Kris Tripplaar / The Atlantic Festival

In his opening statement before the Senate Judiciary Committee last week, the Supreme Court nominee Brett Kavanaugh denounced the sexual-assault and misconduct allegations against him as part of a left-wing conspiracy orchestrated “on behalf of the Clintons.”

On Tuesday, Hillary Clinton offered her response: a deep belly laugh.

“I mean, really,” the former secretary of state told the Atlantic editor in chief, Jeffrey Goldberg, at The Atlantic Festival. “It deserves a lot of laughter.”

Clinton criticized Kavanaugh’s appearance before the committee as a “very defensive and unconvincing presentation.” After Christine Blasey Ford testified that Kavanaugh “groped me and tried to take off my clothes” at a high-school party in the early 1980s, Kavanaugh, in his rebuttal, denounced the confirmation process as a “national disgrace.”

“This whole two-week effort has been a calculated and orchestrated political hit fueled with apparent pent-up anger about President Trump and the 2016 election, fear that has been unfairly stoked about my judicial record, revenge on behalf of the Clintons, and millions of dollars in money from outside left-wing opposition groups,” Kavanaugh told lawmakers last week. “This is a circus.”

Kavanaugh’s demeanor and language during his testimony were widely criticized by Democrats as unbefitting of a potential Supreme Court justice—and considered potentially disqualifying on their own. House Minority Leader Nancy Pelosi said on Tuesday at The Atlantic Festival that Kavanaugh’s remarks revealed a political bias against the left, and that “he should recuse himself from many cases that will come before the Court.”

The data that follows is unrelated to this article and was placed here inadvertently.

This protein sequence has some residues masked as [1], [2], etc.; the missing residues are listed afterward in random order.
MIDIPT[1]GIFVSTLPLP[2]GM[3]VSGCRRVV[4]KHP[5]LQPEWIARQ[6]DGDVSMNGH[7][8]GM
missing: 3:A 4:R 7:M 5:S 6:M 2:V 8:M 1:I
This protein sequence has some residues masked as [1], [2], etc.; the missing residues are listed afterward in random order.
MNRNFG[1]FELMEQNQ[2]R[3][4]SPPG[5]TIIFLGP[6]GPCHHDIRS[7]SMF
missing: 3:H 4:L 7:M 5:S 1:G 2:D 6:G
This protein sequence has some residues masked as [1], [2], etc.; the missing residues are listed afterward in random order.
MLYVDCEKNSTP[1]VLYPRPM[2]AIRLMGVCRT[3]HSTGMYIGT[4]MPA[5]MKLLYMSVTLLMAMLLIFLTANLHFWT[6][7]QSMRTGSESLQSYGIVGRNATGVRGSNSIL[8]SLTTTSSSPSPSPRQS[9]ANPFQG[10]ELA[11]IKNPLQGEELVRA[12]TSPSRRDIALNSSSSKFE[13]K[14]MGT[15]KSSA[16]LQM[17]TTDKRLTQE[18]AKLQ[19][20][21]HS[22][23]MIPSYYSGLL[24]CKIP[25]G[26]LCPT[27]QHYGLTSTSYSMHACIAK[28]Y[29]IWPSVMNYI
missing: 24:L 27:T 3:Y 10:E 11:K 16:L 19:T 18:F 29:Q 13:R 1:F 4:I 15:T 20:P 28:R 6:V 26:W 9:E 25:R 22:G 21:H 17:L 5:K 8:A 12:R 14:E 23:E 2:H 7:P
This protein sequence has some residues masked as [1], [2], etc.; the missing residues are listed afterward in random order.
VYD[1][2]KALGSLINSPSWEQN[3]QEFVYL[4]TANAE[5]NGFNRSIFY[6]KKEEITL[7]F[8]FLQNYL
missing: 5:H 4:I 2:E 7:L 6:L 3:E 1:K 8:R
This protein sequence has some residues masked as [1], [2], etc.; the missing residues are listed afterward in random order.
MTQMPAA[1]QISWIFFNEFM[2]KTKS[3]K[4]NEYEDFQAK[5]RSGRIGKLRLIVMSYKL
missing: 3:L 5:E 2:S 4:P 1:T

Even the Arizona Republican Jeff Flake, who helped initiate an FBI investigation into the allegations last week, called the judge’s interactions with lawmakers “sharp and partisan.” “We can’t have that on the Court,” he said at the festival Tuesday, without elaborating further.

Clinton, in her first public comments on Kavanaugh’s testimony, joined the ranks of those critics.

“For anyone who believes there’s such a thing as judicial temperament and that we want judges, particularly those on our highest court, to approach issues, approach plaintiffs and defendants with a sense of fairness … there’s a lot to be concerned about,” Clinton said. “There is such a thing that you seek in judges of a judicious temperament … people who are able to discipline themselves, to be open to the evidence wherever it might lead … This was quite unusual, what we saw the other day.”

Kavanaugh’s claims echoed Clinton’s own comments from 1998 that a “vast right-wing conspiracy” was trying to bring down her husband’s administration. Coincidentally, Kavanaugh was part of the independent counsel Ken Starr’s team investigating Bill Clinton at the time she said that.

Kavanaugh’s implication, that Clinton may have been involved in a plot to thwart his confirmation, appeared to amuse her. “Boy, I tell you, they give us [Clintons] a lot of credit,” she told Goldberg with a chuckle. “It would’ve had to have happened starting 36 years ago, and that seems a stretch even for the vast right-wing conspiracy stories about me.”

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